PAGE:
We hammered on toward the Rhineland, with 50 Cent rapping on the CD player about his "black-on-black Bentley, big ole black nine . . . big ole chrome rims gleam, you know why I shine." When the holiday traffic started to congeal, we exited into the Black Forest, switching the CD to Wagner and Mahler. ("German music!" I proclaimed. "Mahler was Austrian," Goddard protested.) It was a beautiful, sunny day, and the narrow roadway was alive with roadsters, bicyclists, and hundreds of do-or-die, steel-booted, Kevlar-armored motorcyclists: The place looked like a motorist's Noah's Ark, with two of every species of vehicle represented. With so much oncoming traffic threatening to splatter like bugs on our big grille, I soon gave up trying to pass anybody and relaxed to take in the scenery. The light greens of springtime cut across the landscape, along with smatterings of early wildflowers, but many of the trees remained so dark green as to be almost black, calling to mind Grimm fairy tales about Snow White, the Seven Dwarves . . . and little Hans, age two, who, while out enjoying the spring flowers, was kidnapped along with his mother and taken "far away into the black forest, where no one ever goes."
Eventually, we, too, got lost in the Black Forest, trying to find our hotel outside Baden-Baden. This occasioned repeated excursions resembling early-twentieth-century travel post-ers, the Bentley heroically vaulting up darkening mountain roads, its headlamps cutting through the growing gloom, while castle-like hotels glowed golden near the mountaintops in the last light of the sinking sun-and rather less heroic descents once we realized we were still lost. On one dark downhill turn, I lost the line and stubbed the Bentley's toe, overloading its outside front tire to the pirouetting point. It didn't like such abuse-what car does?-but it recovered as neatly as a child's wooden toy put back on its wooden tracks. To atone for my misdeed, once we'd finally found the hotel, I visited the spa and had my skin peeled.
In the morning, the road to Baden-Baden was crammed with yet more motorcycles and scores of Ferraris, drivers waving amiably to one another in celebration of winter's end. We settled in behind a vintage Triumph occupied by a couple in their vintage weekend-outing costumes, he in a wool tam and she in a perfect spring bonnet. I squeezed the Flying Spur in-to a tight parallel-parking space on the main street downtown, feeling rather proud of myself until Goddard pointed out that I'd left enough room to the curb to accommodate a Harley- Davidson. We strolled over to the Trinkhalle, built in 1842, to take the waters of this storied bathhouse as have so many grand tourists in the past. The palliative water cost twenty cents a cup. It came, as advertised, in a trickle from a massive stone column and had about the same temperature-if not, presumably, quite the same flavor-as the urine of a hibernating bear.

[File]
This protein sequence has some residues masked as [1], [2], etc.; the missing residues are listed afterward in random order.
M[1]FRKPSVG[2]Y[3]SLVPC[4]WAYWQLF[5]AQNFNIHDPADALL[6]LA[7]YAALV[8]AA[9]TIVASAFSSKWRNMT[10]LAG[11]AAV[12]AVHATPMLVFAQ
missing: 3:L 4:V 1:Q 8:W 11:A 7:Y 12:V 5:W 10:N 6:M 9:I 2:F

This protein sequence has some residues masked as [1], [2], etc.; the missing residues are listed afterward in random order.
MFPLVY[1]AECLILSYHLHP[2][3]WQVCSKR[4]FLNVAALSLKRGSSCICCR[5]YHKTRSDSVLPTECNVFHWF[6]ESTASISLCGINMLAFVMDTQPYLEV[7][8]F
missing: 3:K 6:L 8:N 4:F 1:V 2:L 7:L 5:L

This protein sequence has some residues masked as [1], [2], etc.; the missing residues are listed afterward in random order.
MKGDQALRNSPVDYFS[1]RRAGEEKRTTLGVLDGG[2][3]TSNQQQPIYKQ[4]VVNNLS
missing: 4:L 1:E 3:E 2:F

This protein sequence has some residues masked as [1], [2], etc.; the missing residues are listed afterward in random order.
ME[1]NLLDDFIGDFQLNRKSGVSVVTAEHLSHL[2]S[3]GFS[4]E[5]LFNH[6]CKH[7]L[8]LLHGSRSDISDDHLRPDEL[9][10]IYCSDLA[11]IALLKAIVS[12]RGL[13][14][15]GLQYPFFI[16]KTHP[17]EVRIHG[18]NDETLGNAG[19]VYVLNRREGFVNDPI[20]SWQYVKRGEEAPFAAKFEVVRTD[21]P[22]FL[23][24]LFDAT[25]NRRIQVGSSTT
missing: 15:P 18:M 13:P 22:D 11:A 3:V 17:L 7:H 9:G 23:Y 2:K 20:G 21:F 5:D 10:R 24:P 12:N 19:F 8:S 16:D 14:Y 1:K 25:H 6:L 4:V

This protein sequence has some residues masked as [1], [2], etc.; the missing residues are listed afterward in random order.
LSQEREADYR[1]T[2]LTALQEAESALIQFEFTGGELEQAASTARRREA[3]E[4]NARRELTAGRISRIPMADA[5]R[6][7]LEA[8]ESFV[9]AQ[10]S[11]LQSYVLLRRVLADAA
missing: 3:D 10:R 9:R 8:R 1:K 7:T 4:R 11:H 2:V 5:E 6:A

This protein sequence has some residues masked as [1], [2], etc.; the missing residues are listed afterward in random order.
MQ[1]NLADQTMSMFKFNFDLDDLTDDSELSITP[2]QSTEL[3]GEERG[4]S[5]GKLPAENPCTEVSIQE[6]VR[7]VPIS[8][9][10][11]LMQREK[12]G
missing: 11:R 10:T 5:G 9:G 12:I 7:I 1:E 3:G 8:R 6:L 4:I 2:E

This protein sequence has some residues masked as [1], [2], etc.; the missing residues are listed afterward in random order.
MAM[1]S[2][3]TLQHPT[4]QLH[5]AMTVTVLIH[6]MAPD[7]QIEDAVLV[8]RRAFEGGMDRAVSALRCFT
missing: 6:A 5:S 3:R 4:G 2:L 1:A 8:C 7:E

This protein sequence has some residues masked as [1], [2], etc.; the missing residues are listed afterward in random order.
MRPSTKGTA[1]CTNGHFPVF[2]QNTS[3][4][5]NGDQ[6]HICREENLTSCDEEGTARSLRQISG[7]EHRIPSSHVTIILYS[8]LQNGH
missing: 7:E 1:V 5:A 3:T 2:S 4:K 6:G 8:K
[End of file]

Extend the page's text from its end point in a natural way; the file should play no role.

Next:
Feeling suitably refreshed, I dropped Goddard at the Frankfurt airport and programmed the Bentley's navigation system to guide me into the Rhineland countryside. As in many other modern luxury autos, this system was both a boon and an Achilles' heel. On the plus side, its display was clear, its audible instructions crisply unambiguous, and its integration with traffic bulletins expert at rerouting me around traffic jams and road closures. On the downside, entering destinations was made needlessly complicated by the system's inability to employ postal codes, often the quickest way to select among the many different German towns that all have the same names. Memo to supercar makers: When you're selling a car so expensive that buyers might expect to pass it on to their descendants as they would a fine timepiece, offer regular, low-cost updates of the onboard firmware.